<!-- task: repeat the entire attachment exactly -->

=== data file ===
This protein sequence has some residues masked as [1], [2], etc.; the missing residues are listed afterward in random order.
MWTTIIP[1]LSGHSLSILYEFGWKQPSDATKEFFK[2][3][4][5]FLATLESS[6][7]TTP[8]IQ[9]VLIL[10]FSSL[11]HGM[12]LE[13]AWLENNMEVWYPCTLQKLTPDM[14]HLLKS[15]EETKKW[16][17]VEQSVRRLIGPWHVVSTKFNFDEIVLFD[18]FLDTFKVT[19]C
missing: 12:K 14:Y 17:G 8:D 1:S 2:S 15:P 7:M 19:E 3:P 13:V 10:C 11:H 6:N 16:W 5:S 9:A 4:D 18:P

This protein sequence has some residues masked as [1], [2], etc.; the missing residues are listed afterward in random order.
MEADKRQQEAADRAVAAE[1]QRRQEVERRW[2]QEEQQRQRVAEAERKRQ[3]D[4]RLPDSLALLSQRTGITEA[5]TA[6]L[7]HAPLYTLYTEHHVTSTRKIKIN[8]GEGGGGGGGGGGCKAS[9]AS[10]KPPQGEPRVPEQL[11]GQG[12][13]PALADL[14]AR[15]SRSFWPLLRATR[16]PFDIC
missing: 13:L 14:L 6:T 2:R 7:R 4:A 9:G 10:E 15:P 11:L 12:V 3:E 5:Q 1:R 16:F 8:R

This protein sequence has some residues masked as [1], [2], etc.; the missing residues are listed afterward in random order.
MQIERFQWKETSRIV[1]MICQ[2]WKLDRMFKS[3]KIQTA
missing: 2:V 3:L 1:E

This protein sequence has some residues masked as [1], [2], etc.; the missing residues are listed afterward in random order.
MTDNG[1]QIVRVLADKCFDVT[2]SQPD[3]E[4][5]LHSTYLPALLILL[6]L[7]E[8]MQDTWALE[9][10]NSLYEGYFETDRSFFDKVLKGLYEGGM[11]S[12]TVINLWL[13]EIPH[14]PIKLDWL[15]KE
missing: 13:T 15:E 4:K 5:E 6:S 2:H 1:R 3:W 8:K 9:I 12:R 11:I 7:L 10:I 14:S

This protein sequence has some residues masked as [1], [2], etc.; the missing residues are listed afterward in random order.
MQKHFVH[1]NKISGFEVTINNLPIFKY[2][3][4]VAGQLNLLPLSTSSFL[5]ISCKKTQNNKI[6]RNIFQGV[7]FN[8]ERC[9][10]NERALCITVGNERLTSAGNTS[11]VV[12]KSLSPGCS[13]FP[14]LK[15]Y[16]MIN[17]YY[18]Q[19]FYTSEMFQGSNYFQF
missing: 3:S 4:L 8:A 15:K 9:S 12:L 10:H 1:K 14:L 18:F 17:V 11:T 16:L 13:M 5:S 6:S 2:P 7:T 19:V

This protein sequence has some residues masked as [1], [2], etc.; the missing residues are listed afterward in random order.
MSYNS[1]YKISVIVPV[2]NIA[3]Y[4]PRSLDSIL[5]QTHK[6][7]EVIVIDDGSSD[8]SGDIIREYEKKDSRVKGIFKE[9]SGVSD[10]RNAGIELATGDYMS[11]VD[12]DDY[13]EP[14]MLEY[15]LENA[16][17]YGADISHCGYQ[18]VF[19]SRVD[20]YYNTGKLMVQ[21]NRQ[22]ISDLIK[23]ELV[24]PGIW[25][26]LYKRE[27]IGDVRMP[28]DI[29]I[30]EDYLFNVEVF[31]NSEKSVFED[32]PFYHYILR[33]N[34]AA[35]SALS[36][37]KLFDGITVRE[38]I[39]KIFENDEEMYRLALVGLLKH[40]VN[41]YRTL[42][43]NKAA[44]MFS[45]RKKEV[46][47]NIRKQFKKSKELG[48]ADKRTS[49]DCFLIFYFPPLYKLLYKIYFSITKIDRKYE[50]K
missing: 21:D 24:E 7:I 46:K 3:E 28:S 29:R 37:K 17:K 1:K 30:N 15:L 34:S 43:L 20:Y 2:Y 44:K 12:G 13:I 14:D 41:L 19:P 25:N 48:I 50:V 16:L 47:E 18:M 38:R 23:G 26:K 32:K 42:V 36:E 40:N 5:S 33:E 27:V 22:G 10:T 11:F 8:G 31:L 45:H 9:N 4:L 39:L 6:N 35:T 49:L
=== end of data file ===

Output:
This protein sequence has some residues masked as [1], [2], etc.; the missing residues are listed afterward in random order.
MWTTIIP[1]LSGHSLSILYEFGWKQPSDATKEFFK[2][3][4][5]FLATLESS[6][7]TTP[8]IQ[9]VLIL[10]FSSL[11]HGM[12]LE[13]AWLENNMEVWYPCTLQKLTPDM[14]HLLKS[15]EETKKW[16][17]VEQSVRRLIGPWHVVSTKFNFDEIVLFD[18]FLDTFKVT[19]C
missing: 12:K 14:Y 17:G 8:D 1:S 2:S 15:P 7:M 19:E 3:P 13:V 10:C 11:H 6:N 16:W 5:S 9:A 4:D 18:P

This protein sequence has some residues masked as [1], [2], etc.; the missing residues are listed afterward in random order.
MEADKRQQEAADRAVAAE[1]QRRQEVERRW[2]QEEQQRQRVAEAERKRQ[3]D[4]RLPDSLALLSQRTGITEA[5]TA[6]L[7]HAPLYTLYTEHHVTSTRKIKIN[8]GEGGGGGGGGGGCKAS[9]AS[10]KPPQGEPRVPEQL[11]GQG[12][13]PALADL[14]AR[15]SRSFWPLLRATR[16]PFDIC
missing: 13:L 14:L 6:T 2:R 7:R 4:A 9:G 10:E 15:P 11:L 12:V 3:E 5:Q 1:R 16:F 8:R

This protein sequence has some residues masked as [1], [2], etc.; the missing residues are listed afterward in random order.
MQIERFQWKETSRIV[1]MICQ[2]WKLDRMFKS[3]KIQTA
missing: 2:V 3:L 1:E

This protein sequence has some residues masked as [1], [2], etc.; the missing residues are listed afterward in random order.
MTDNG[1]QIVRVLADKCFDVT[2]SQPD[3]E[4][5]LHSTYLPALLILL[6]L[7]E[8]MQDTWALE[9][10]NSLYEGYFETDRSFFDKVLKGLYEGGM[11]S[12]TVINLWL[13]EIPH[14]PIKLDWL[15]KE
missing: 13:T 15:E 4:K 5:E 6:S 2:H 1:R 3:W 8:K 9:I 12:R 11:I 7:L 10:I 14:S

This protein sequence has some residues masked as [1], [2], etc.; the missing residues are listed afterward in random order.
MQKHFVH[1]NKISGFEVTINNLPIFKY[2][3][4]VAGQLNLLPLSTSSFL[5]ISCKKTQNNKI[6]RNIFQGV[7]FN[8]ERC[9][10]NERALCITVGNERLTSAGNTS[11]VV[12]KSLSPGCS[13]FP[14]LK[15]Y[16]MIN[17]YY[18]Q[19]FYTSEMFQGSNYFQF
missing: 3:S 4:L 8:A 15:K 9:S 12:L 10:H 1:K 14:L 18:F 17:V 11:T 16:L 13:M 5:S 6:S 2:P 7:T 19:V

This protein sequence has some residues masked as [1], [2], etc.; the missing residues are listed afterward in random order.
MSYNS[1]YKISVIVPV[2]NIA[3]Y[4]PRSLDSIL[5]QTHK[6][7]EVIVIDDGSSD[8]SGDIIREYEKKDSRVKGIFKE[9]SGVSD[10]RNAGIELATGDYMS[11]VD[12]DDY[13]EP[14]MLEY[15]LENA[16][17]YGADISHCGYQ[18]VF[19]SRVD[20]YYNTGKLMVQ[21]NRQ[22]ISDLIK[23]ELV[24]PGIW[25][26]LYKRE[27]IGDVRMP[28]DI[29]I[30]EDYLFNVEVF[31]NSEKSVFED[32]PFYHYILR[33]N[34]AA[35]SALS[36][37]KLFDGITVRE[38]I[39]KIFENDEEMYRLALVGLLKH[40]VN[41]YRTL[42][43]NKAA[44]MFS[45]RKKEV[46][47]NIRKQFKKSKELG[48]ADKRTS[49]DCFLIFYFPPLYKLLYKIYFSITKIDRKYE[50]K
missing: 21:D 24:E 7:I 46:K 3:E 28:S 29:R 37:K 17:K 1:K 30:N 15:L 34:S 43:L 20:Y 2:Y 44:K 12:G 13:I 14:D 41:L 19:P 25:N 48:I 50:V 16:L 47:E 18:M 38:R 23:G 26:K 32:K 42:V 36:E 40:N 5:S 33:E 27:V 22:G 10:T 11:F 8:G 31:L 45:H 9:N 4:L 39:L 6:N 35:T 49:L